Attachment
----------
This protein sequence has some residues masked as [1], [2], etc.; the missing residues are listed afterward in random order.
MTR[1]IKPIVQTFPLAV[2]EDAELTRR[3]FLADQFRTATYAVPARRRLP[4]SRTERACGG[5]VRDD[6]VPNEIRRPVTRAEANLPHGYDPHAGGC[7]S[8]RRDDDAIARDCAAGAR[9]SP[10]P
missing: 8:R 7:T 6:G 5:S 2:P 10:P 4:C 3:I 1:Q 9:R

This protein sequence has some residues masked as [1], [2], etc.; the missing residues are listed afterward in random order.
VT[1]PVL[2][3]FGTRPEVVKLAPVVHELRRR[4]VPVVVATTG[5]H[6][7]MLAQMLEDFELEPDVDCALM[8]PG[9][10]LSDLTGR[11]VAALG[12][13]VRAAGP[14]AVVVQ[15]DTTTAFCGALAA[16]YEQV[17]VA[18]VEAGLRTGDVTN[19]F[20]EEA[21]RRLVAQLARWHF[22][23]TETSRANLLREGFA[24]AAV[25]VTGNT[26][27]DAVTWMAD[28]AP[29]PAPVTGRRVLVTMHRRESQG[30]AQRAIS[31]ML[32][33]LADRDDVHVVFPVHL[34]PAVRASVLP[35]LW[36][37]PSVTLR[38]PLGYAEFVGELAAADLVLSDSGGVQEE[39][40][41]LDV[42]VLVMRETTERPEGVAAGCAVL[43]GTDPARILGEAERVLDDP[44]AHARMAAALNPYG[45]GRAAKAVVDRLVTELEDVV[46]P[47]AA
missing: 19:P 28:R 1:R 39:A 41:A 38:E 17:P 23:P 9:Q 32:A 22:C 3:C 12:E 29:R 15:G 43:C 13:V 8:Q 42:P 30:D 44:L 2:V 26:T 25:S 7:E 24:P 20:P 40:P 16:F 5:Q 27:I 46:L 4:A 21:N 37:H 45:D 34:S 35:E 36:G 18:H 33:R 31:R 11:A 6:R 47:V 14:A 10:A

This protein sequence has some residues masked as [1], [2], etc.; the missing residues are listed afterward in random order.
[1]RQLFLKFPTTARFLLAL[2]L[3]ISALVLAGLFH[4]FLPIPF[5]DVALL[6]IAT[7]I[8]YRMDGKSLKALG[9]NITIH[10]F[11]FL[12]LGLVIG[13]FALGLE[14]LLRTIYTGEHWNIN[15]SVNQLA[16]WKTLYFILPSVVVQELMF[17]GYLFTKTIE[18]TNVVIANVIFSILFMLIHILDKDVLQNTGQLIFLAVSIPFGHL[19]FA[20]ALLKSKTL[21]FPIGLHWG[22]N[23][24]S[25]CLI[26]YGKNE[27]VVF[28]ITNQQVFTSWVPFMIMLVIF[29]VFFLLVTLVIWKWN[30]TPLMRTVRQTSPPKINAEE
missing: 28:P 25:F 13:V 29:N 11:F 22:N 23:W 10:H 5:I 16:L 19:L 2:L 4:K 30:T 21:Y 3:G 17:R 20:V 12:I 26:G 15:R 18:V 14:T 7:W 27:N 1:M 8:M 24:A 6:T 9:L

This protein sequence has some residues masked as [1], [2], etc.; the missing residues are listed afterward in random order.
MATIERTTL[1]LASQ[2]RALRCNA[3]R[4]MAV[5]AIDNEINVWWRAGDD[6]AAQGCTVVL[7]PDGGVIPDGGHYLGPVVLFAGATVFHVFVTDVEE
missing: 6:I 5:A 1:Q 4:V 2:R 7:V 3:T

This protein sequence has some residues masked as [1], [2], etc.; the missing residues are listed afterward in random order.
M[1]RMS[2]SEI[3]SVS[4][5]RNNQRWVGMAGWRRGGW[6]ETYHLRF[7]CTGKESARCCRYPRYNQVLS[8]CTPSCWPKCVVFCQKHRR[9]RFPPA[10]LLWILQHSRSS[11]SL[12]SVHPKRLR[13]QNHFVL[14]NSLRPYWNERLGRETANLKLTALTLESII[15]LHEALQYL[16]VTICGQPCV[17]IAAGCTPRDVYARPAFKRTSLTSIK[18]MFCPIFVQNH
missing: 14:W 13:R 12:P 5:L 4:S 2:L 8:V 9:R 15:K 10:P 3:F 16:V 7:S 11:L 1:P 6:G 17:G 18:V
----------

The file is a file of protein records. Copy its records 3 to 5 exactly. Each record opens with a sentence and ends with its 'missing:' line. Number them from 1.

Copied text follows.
This protein sequence has some residues masked as [1], [2], etc.; the missing residues are listed afterward in random order.
[1]RQLFLKFPTTARFLLAL[2]L[3]ISALVLAGLFH[4]FLPIPF[5]DVALL[6]IAT[7]I[8]YRMDGKSLKALG[9]NITIH[10]F[11]FL[12]LGLVIG[13]FALGLE[14]LLRTIYTGEHWNIN[15]SVNQLA[16]WKTLYFILPSVVVQELMF[17]GYLFTKTIE[18]TNVVIANVIFSILFMLIHILDKDVLQNTGQLIFLAVSIPFGHL[19]FA[20]ALLKSKTL[21]FPIGLHWG[22]N[23][24]S[25]CLI[26]YGKNE[27]VVF[28]ITNQQVFTSWVPFMIMLVIF[29]VFFLLVTLVIWKWN[30]TPLMRTVRQTSPPKINAEE
missing: 28:P 25:F 13:V 29:N 11:F 22:N 23:W 10:H 5:I 16:L 19:L 2:L 4:K 30:T 21:Y 3:G 17:R 20:V 12:I 26:G 15:R 18:V 14:T 7:W 27:N 1:M 8:M 24:A 6:T 9:L

This protein sequence has some residues masked as [1], [2], etc.; the missing residues are listed afterward in random order.
MATIERTTL[1]LASQ[2]RALRCNA[3]R[4]MAV[5]AIDNEINVWWRAGDD[6]AAQGCTVVL[7]PDGGVIPDGGHYLGPVVLFAGATVFHVFVTDVEE
missing: 6:I 5:A 1:Q 4:V 2:R 7:V 3:T

This protein sequence has some residues masked as [1], [2], etc.; the missing residues are listed afterward in random order.
M[1]RMS[2]SEI[3]SVS[4][5]RNNQRWVGMAGWRRGGW[6]ETYHLRF[7]CTGKESARCCRYPRYNQVLS[8]CTPSCWPKCVVFCQKHRR[9]RFPPA[10]LLWILQHSRSS[11]SL[12]SVHPKRLR[13]QNHFVL[14]NSLRPYWNERLGRETANLKLTALTLESII[15]LHEALQYL[16]VTICGQPCV[17]IAAGCTPRDVYARPAFKRTSLTSIK[18]MFCPIFVQNH
missing: 14:W 13:R 12:P 5:L 4:S 2:L 8:V 9:R 15:K 10:P 3:F 16:V 7:S 11:L 1:P 6:G 17:G 18:V